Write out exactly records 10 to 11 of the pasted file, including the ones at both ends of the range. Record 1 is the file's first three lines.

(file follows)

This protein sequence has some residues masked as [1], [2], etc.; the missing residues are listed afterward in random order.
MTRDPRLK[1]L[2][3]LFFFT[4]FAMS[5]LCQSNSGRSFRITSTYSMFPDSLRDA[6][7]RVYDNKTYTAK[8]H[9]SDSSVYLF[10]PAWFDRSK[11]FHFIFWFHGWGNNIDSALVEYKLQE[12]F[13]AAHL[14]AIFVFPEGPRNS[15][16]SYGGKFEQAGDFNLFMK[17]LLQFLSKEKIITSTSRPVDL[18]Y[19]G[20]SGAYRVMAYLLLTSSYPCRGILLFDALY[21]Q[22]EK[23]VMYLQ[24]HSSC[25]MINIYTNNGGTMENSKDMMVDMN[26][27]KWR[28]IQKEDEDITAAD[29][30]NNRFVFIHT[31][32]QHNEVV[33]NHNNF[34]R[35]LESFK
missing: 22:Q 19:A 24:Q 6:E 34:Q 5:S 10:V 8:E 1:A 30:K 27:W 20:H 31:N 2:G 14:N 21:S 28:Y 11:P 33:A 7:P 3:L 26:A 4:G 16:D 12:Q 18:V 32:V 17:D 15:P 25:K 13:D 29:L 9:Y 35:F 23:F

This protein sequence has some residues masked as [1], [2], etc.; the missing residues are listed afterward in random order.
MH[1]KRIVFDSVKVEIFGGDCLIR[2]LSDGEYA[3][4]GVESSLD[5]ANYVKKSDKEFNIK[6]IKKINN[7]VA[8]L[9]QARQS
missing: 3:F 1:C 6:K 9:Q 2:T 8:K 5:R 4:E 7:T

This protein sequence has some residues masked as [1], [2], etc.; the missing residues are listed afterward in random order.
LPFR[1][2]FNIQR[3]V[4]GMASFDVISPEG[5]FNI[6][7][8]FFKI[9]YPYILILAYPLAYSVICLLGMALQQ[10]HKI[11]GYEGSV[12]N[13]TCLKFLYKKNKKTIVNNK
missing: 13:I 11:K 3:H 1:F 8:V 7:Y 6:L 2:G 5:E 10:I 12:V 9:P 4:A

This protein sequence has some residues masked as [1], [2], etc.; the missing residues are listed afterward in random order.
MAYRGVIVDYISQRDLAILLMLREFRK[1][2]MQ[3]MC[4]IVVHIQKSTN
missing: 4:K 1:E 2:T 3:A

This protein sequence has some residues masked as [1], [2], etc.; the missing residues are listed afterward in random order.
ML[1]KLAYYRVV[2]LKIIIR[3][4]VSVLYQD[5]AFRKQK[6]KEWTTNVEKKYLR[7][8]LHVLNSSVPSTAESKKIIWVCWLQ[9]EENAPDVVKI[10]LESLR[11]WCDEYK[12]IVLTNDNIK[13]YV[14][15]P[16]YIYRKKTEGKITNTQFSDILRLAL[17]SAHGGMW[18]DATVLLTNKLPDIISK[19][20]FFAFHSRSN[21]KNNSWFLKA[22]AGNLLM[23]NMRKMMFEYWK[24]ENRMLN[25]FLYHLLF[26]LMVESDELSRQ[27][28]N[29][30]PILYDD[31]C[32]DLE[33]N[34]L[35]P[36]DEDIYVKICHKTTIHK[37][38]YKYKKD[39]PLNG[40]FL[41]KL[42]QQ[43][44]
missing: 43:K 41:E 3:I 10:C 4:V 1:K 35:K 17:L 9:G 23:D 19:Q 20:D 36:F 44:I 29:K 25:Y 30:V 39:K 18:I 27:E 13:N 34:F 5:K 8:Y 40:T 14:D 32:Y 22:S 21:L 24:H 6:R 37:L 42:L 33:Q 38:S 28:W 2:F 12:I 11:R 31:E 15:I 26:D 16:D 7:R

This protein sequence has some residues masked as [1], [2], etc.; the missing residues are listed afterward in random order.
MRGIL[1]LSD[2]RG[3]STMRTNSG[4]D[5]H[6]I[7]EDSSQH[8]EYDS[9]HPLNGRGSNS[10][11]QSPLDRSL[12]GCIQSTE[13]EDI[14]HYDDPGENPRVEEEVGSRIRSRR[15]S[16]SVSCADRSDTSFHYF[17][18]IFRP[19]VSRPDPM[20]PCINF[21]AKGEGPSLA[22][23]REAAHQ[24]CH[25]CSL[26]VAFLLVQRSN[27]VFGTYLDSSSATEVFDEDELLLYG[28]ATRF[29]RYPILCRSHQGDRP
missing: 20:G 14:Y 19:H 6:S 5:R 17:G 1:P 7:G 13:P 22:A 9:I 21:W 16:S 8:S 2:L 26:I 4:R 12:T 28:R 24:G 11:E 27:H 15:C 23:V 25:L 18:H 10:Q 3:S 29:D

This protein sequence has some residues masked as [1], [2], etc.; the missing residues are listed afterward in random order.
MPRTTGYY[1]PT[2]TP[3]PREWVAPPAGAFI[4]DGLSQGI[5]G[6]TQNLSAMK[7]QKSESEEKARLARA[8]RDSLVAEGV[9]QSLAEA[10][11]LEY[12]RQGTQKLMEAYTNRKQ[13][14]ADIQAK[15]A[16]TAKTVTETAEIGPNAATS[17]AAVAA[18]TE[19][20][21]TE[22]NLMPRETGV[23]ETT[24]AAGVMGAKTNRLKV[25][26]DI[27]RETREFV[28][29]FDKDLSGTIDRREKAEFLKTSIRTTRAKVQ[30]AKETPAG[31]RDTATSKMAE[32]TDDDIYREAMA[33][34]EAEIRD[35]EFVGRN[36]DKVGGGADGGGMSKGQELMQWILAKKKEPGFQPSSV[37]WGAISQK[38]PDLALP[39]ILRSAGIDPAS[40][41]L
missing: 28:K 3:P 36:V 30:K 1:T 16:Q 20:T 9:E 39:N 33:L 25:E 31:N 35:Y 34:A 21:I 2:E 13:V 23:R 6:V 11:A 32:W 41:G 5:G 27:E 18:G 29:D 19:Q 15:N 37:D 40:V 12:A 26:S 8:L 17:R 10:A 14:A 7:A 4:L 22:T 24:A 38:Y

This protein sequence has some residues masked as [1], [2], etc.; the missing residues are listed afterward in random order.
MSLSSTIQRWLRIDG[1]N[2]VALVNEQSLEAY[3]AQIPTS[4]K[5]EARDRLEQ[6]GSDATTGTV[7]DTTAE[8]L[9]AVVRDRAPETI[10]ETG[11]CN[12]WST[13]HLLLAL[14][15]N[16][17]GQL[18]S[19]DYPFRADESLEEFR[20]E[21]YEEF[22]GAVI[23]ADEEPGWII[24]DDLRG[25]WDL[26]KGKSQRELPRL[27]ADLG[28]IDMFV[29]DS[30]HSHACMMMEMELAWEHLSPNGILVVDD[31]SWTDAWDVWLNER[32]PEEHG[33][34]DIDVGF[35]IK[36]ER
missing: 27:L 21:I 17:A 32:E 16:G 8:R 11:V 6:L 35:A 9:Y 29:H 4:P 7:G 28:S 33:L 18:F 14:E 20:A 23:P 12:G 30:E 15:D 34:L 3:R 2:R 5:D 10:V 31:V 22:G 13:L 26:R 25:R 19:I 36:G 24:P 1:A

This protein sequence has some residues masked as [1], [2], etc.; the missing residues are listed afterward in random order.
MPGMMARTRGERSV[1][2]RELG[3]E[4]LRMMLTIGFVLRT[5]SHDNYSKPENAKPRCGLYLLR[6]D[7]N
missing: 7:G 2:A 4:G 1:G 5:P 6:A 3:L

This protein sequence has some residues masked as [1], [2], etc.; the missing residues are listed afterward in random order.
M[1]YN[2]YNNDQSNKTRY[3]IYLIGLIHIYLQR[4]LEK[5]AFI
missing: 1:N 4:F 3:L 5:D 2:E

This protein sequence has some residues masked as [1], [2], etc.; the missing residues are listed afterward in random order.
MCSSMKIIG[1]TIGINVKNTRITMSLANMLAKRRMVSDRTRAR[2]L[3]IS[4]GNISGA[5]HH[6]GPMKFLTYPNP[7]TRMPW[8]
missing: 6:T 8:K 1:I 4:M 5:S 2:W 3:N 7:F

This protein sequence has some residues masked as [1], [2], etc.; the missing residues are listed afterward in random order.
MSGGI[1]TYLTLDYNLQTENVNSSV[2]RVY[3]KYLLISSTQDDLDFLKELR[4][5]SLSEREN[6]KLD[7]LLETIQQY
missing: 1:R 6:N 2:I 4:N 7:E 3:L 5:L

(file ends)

This protein sequence has some residues masked as [1], [2], etc.; the missing residues are listed afterward in random order.
M[1]YN[2]YNNDQSNKTRY[3]IYLIGLIHIYLQR[4]LEK[5]AFI
missing: 1:N 4:F 3:L 5:D 2:E

This protein sequence has some residues masked as [1], [2], etc.; the missing residues are listed afterward in random order.
MCSSMKIIG[1]TIGINVKNTRITMSLANMLAKRRMVSDRTRAR[2]L[3]IS[4]GNISGA[5]HH[6]GPMKFLTYPNP[7]TRMPW[8]
missing: 6:T 8:K 1:I 4:M 5:S 2:W 3:N 7:F